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U.S.-Russian ceasefire deal holding in southwest Syria

BEIRUT (Reuters) - A U.S.-Russian brokered ceasefire for southwest Syria held through the day, a monitor and rebels said on Sunday, in the first peacemaking effort of the war by the U.S. government under President Donald Trump.

A Free Syrian Army fighter carries his weapon as he walks past damaged buildings in a rebel-held part of the southern city of Deraa, Syria July 9, 2017. REUTERS/Alaa Al-Faqir

The United States, Russia and Jordan reached the “de-escalation agreement,” which appeared to give Trump a diplomatic achievement at his first meeting with Russian President Vladimir Putin at the G20 summit in Germany this week.

The Syrian Observatory for Human Rights, a Britain-based war monitor, said “calm prevailed” in the southwest since the truce began at noon (0900 GMT) on Sunday despite minor violations.

Combatants briefly exchanged fire in Deraa province and in Quneitra around midnight, but this “did not threaten the ceasefire,” said Observatory Director Rami Abdulrahman.

Major Issam al Rayes, spokesman of the Southern Front coalition of Western-backed rebel groups, said “a cautious calm” continued into the evening.

“The situation is relatively calm,” Suhaib al-Ruhail, a spokesman for the Alwiyat al-Furqan faction in Quneitra, said earlier.

Another rebel official, in Deraa city, said there had been no significant fighting. It was quiet on the main Manshiya front near the border with Jordan, which he said had been the site of some of the heaviest army bombing in recent weeks.

“Syrian ceasefire seems to be holding ... Good!” Trump tweeted on Sunday.

A Syrian official indicated that Damascus approved of the ceasefire deal, describing the government’s silence over it as a “sign of satisfaction.”

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“We welcome any step that would cease the fire and pave the way for peaceful solutions,” the government official told Reuters.

A witness in Deraa said he had not seen warplanes in the sky or heard any fighting since noon.


“We negotiated a ceasefire in parts of Syria which will save lives,” Trump said in an earlier tweet on Sunday. “Now it is time to move forward in working constructively with Russia!”

A senior U.S. State Department official involved in the talks said further discussions would be necessary to decide crucial aspects of the agreement, including who will monitor its enforcement.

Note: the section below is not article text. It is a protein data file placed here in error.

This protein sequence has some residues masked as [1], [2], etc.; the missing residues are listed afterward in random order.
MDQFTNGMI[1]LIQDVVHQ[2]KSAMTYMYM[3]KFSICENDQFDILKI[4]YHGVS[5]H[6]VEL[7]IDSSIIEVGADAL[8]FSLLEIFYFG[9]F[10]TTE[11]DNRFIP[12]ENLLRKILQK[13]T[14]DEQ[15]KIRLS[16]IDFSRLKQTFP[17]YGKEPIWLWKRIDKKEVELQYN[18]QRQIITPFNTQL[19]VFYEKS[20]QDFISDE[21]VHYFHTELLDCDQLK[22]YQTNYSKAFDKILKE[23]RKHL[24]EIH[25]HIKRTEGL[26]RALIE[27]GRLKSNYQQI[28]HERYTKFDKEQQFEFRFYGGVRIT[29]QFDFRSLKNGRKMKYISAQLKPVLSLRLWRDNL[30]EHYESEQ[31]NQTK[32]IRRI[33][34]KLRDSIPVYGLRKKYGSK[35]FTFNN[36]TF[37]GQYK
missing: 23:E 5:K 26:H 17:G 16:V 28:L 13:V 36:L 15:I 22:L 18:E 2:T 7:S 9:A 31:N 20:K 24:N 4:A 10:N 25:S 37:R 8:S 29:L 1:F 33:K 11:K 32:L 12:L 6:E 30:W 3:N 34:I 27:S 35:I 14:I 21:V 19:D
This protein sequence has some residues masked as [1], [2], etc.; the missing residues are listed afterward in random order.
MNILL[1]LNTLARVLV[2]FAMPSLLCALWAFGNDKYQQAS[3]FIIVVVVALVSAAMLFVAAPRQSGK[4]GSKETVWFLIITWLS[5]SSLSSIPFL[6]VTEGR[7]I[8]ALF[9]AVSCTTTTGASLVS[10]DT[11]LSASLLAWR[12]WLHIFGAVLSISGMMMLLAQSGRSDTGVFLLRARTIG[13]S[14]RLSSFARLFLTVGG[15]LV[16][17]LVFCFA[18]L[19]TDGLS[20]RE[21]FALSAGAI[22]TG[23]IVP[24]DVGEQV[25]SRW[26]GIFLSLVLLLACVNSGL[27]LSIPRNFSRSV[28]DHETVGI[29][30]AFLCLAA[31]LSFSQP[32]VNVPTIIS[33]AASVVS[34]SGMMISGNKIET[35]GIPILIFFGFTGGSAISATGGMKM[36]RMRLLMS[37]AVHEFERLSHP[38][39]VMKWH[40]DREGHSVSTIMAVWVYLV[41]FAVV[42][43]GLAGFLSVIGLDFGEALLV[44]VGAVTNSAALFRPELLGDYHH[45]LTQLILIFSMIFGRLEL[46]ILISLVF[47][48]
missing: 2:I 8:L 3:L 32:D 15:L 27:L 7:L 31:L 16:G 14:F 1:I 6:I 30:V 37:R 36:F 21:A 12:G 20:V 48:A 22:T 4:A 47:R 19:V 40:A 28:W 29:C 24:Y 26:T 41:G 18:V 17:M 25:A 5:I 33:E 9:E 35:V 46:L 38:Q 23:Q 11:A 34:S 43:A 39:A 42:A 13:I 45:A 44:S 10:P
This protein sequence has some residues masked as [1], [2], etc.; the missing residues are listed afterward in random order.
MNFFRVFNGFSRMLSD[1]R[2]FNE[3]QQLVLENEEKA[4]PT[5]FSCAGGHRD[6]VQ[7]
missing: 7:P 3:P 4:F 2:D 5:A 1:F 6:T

Russian Foreign Minister Sergei Lavrov said the truce included “securing humanitarian access and setting up contacts between the opposition in the region and a monitoring center that is being established in Jordan’s capital.”

Ahead of U.N.-based peace talks set to open on Monday, a spokesman for the opposition delegation said in Geneva the deal showed a “serious international effort to bring peace.”

“Russia has been waiting for an American strategy to crystallize vis-a-vis Syria,” said Yahya al-Aridi. “And we believe this is quite serious in part from the United States to broker such a ceasefire, and we want it to be extended to other parts of Syria, to all of it.”

Several ceasefires have crumbled, however, since the onset of the conflict.

With the help of Russian air power and Iranian-backed militias, Syrian President Bashar al-Assad’s government has put rebels at a disadvantage over the past year. The wide array of mostly Sunni rebels include jihadist factions and other groups supported by Turkey, the United States and Gulf monarchies.

Earlier talks between the United States and Russia about a “de-escalation zone” in southwest Syria covered Deraa province on the border with Jordan, nearby Sweida and Quneitra, which borders the Israeli-occupied Golan Heights.

Deraa and Quneitra are home to tens of thousands of people and form a center of the insurgency south of the Syrian capital, Damascus. Rebels said intense air strikes had pounded Deraa’s opposition territory in recent weeks.

The multi-sided Syrian conflict, which grew out of popular protests against Assad’s rule in 2011, has killed hundreds of thousands of people and created the world’s worst refugee crisis.

Additional reporting by Suleiman al-Khalidi and Laila Bassam in Beirut, Marina Depetris and Issam Abdallah in Geneva and David Brunnstrom in Washington; Editing by Robin Pomeroy and Peter Cooney